288 pages : illustrations ; 24 cm
Includes bibliographical references (pages -283) and index.
"The Literature of Food explores this question by looking at the continually shifting relationship between two sorts of foods: the real and the imagined. Focusing particularly on Britain and North America from the early 19th century to the present, it covers a wide range of issues including the politics of food, food as performance, and its intersections with gender, class, fear and disgust"--Provided by publisher.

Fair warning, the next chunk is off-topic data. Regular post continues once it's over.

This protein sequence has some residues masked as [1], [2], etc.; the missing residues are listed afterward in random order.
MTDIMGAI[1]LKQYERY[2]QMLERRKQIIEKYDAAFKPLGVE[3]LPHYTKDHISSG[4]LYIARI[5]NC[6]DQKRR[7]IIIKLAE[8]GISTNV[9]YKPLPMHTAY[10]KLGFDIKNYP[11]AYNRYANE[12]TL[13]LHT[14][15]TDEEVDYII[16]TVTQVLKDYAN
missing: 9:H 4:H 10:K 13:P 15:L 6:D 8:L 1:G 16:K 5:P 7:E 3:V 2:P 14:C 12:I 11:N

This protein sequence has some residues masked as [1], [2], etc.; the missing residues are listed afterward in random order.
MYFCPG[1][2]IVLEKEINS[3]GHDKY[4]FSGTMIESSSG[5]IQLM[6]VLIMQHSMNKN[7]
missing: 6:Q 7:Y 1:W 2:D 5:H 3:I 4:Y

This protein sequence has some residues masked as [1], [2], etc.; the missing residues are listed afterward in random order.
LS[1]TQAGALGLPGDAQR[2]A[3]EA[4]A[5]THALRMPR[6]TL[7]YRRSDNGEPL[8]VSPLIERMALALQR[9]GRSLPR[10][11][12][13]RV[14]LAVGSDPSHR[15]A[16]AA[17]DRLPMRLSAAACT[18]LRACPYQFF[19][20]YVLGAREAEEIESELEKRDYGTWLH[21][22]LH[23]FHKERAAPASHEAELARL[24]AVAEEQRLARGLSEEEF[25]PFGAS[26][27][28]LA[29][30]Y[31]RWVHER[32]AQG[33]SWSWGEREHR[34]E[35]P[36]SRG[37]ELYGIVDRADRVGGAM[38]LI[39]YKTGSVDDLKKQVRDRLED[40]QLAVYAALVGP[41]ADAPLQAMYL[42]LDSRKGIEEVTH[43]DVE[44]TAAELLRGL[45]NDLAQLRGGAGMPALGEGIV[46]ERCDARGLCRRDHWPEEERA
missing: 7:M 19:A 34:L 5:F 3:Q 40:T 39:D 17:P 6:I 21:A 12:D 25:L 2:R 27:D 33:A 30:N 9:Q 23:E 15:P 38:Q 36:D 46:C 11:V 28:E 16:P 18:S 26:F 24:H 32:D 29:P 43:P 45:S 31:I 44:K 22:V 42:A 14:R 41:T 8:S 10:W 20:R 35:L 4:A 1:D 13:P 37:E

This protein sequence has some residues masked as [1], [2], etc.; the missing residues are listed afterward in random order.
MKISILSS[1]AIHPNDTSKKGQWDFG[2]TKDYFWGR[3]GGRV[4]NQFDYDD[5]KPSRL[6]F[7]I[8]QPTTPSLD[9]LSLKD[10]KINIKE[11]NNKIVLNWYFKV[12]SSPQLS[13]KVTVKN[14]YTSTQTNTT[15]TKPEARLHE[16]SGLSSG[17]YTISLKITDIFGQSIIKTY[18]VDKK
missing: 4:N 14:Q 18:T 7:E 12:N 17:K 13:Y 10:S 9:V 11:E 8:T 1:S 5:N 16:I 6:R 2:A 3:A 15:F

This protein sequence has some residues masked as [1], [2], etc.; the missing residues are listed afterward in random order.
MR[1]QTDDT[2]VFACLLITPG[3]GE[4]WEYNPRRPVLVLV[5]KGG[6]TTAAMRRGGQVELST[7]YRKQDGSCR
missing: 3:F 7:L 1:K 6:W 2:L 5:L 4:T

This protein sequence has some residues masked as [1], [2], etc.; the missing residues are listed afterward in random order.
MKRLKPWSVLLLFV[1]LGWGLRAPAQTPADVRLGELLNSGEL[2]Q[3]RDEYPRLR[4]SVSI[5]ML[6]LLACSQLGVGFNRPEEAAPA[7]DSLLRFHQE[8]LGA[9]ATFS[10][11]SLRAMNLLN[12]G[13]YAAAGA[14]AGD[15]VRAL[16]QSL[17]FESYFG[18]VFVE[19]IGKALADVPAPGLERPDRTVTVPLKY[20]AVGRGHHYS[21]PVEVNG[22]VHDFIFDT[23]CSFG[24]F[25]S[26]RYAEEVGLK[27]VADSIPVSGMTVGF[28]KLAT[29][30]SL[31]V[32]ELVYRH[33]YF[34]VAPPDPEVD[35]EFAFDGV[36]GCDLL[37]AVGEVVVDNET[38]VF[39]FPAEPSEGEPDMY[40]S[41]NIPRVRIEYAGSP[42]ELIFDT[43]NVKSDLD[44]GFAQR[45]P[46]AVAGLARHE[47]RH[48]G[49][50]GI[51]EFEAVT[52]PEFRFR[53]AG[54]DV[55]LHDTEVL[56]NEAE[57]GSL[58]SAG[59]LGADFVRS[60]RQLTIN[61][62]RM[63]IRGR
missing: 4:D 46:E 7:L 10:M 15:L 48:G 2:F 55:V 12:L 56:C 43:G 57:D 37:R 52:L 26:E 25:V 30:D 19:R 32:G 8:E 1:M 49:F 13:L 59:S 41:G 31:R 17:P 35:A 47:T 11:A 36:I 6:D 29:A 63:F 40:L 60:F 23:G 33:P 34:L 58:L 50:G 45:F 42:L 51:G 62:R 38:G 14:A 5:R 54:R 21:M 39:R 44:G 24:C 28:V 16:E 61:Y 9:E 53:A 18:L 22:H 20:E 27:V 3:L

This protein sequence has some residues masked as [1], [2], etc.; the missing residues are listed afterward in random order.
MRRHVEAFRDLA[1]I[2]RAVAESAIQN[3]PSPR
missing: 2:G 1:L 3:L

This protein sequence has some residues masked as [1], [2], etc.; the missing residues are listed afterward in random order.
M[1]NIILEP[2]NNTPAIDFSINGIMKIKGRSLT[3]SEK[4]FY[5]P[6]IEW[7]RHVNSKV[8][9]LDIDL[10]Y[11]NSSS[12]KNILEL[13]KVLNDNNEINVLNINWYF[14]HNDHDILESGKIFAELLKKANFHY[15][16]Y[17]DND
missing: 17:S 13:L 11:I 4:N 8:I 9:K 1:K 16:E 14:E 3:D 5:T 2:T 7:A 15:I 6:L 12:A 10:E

Introduction, Food as Chimera -- Strangeness and the Everyday -- The Politics of Food: Hunger -- The Difficult Dinner Party: Food as Performance in Nineteenth- and Early Twentieth-Century Fiction -- Kitchen Politics: The Coming and Going of the British Servant -- Gender: Cooks, Chefs, Bon Viveurs and Domestic Goddesses -- Modernist Food/Modern Food: Literary and Culinary Experiments in the Early Twentieth Century -- Fantasies of Food in Children's Literature -- Reading Recipes -- Down the Alimentary Canal: Food, Digestion and Disgust -- Conclusion: Go to Work on an Egg.
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